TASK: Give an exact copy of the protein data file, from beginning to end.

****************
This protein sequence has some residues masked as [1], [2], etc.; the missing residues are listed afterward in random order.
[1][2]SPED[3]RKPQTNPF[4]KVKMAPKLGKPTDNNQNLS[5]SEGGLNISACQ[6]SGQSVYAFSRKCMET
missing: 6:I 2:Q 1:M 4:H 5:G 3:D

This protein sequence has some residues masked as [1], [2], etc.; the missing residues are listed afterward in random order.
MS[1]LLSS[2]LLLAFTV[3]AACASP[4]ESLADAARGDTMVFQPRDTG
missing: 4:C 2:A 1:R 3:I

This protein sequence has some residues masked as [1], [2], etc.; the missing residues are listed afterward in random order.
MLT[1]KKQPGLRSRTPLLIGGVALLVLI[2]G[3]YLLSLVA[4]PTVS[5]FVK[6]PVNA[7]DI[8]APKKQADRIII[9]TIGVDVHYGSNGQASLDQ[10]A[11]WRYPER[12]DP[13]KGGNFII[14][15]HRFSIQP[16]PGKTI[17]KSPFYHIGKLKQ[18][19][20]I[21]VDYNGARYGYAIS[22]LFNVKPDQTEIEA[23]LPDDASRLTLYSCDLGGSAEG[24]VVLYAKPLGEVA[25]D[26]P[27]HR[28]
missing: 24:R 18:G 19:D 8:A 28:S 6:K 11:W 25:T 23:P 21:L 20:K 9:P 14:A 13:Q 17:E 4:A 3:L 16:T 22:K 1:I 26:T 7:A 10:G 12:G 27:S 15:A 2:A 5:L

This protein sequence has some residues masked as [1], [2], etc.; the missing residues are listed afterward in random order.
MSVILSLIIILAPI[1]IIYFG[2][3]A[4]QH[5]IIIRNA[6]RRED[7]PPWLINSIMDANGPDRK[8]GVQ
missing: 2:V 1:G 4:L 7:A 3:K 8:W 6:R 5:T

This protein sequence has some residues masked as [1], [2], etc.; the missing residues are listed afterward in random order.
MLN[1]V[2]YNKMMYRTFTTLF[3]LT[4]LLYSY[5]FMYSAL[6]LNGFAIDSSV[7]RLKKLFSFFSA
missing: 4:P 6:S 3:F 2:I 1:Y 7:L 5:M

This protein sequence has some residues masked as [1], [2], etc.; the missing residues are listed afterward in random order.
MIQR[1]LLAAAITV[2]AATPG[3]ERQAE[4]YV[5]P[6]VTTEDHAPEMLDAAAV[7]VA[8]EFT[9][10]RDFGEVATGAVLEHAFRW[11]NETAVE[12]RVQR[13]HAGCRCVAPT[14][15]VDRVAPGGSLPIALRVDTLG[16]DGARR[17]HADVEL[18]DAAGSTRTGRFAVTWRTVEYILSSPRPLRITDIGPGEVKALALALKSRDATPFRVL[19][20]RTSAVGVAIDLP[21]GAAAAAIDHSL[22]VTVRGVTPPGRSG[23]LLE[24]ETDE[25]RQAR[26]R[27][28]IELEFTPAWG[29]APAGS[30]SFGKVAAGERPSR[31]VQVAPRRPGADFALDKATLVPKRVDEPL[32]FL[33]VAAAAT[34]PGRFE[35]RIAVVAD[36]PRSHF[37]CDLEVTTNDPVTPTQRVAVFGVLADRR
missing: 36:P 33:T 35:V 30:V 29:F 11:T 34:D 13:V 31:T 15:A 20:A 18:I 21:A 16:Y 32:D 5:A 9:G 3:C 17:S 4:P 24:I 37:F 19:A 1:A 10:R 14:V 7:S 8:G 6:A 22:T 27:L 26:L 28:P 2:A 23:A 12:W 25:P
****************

This protein sequence has some residues masked as [1], [2], etc.; the missing residues are listed afterward in random order.
[1][2]SPED[3]RKPQTNPF[4]KVKMAPKLGKPTDNNQNLS[5]SEGGLNISACQ[6]SGQSVYAFSRKCMET
missing: 6:I 2:Q 1:M 4:H 5:G 3:D

This protein sequence has some residues masked as [1], [2], etc.; the missing residues are listed afterward in random order.
MS[1]LLSS[2]LLLAFTV[3]AACASP[4]ESLADAARGDTMVFQPRDTG
missing: 4:C 2:A 1:R 3:I

This protein sequence has some residues masked as [1], [2], etc.; the missing residues are listed afterward in random order.
MLT[1]KKQPGLRSRTPLLIGGVALLVLI[2]G[3]YLLSLVA[4]PTVS[5]FVK[6]PVNA[7]DI[8]APKKQADRIII[9]TIGVDVHYGSNGQASLDQ[10]A[11]WRYPER[12]DP[13]KGGNFII[14][15]HRFSIQP[16]PGKTI[17]KSPFYHIGKLKQ[18][19][20]I[21]VDYNGARYGYAIS[22]LFNVKPDQTEIEA[23]LPDDASRLTLYSCDLGGSAEG[24]VVLYAKPLGEVA[25]D[26]P[27]HR[28]
missing: 24:R 18:G 19:D 8:A 28:S 6:K 11:W 25:T 23:P 21:L 20:K 9:P 14:A 13:Q 17:E 4:A 3:L 16:T 22:K 1:I 26:T 7:A 10:G 12:G 27:S 15:A 2:A 5:L

This protein sequence has some residues masked as [1], [2], etc.; the missing residues are listed afterward in random order.
MSVILSLIIILAPI[1]IIYFG[2][3]A[4]QH[5]IIIRNA[6]RRED[7]PPWLINSIMDANGPDRK[8]GVQ
missing: 2:V 1:G 4:L 7:A 3:K 8:W 6:R 5:T

This protein sequence has some residues masked as [1], [2], etc.; the missing residues are listed afterward in random order.
MLN[1]V[2]YNKMMYRTFTTLF[3]LT[4]LLYSY[5]FMYSAL[6]LNGFAIDSSV[7]RLKKLFSFFSA
missing: 4:P 6:S 3:F 2:I 1:Y 7:L 5:M

This protein sequence has some residues masked as [1], [2], etc.; the missing residues are listed afterward in random order.
MIQR[1]LLAAAITV[2]AATPG[3]ERQAE[4]YV[5]P[6]VTTEDHAPEMLDAAAV[7]VA[8]EFT[9][10]RDFGEVATGAVLEHAFRW[11]NETAVE[12]RVQR[13]HAGCRCVAPT[14][15]VDRVAPGGSLPIALRVDTLG[16]DGARR[17]HADVEL[18]DAAGSTRTGRFAVTWRTVEYILSSPRPLRITDIGPGEVKALALALKSRDATPFRVL[19][20]RTSAVGVAIDLP[21]GAAAAAIDHSL[22]VTVRGVTPPGRSG[23]LLE[24]ETDE[25]RQAR[26]R[27][28]IELEFTPAWG[29]APAGS[30]SFGKVAAGERPSR[31]VQVAPRRPGADFALDKATLVPKRVDEPL[32]FL[33]VAAAAT[34]PGRFE[35]RIAVVAD[36]PRSHF[37]CDLEVTTNDPVTPTQRVAVFGVLADRR
missing: 36:P 33:T 35:V 30:V 29:F 11:T 34:D 13:V 31:T 15:A 20:A 18:I 21:A 16:Y 32:D 5:A 9:G 3:C 17:S 4:P 24:I 37:F 19:A 1:A 10:R 14:V 7:S 8:G 6:A 22:T 27:L 26:L 28:P 2:A 23:A 12:W 25:P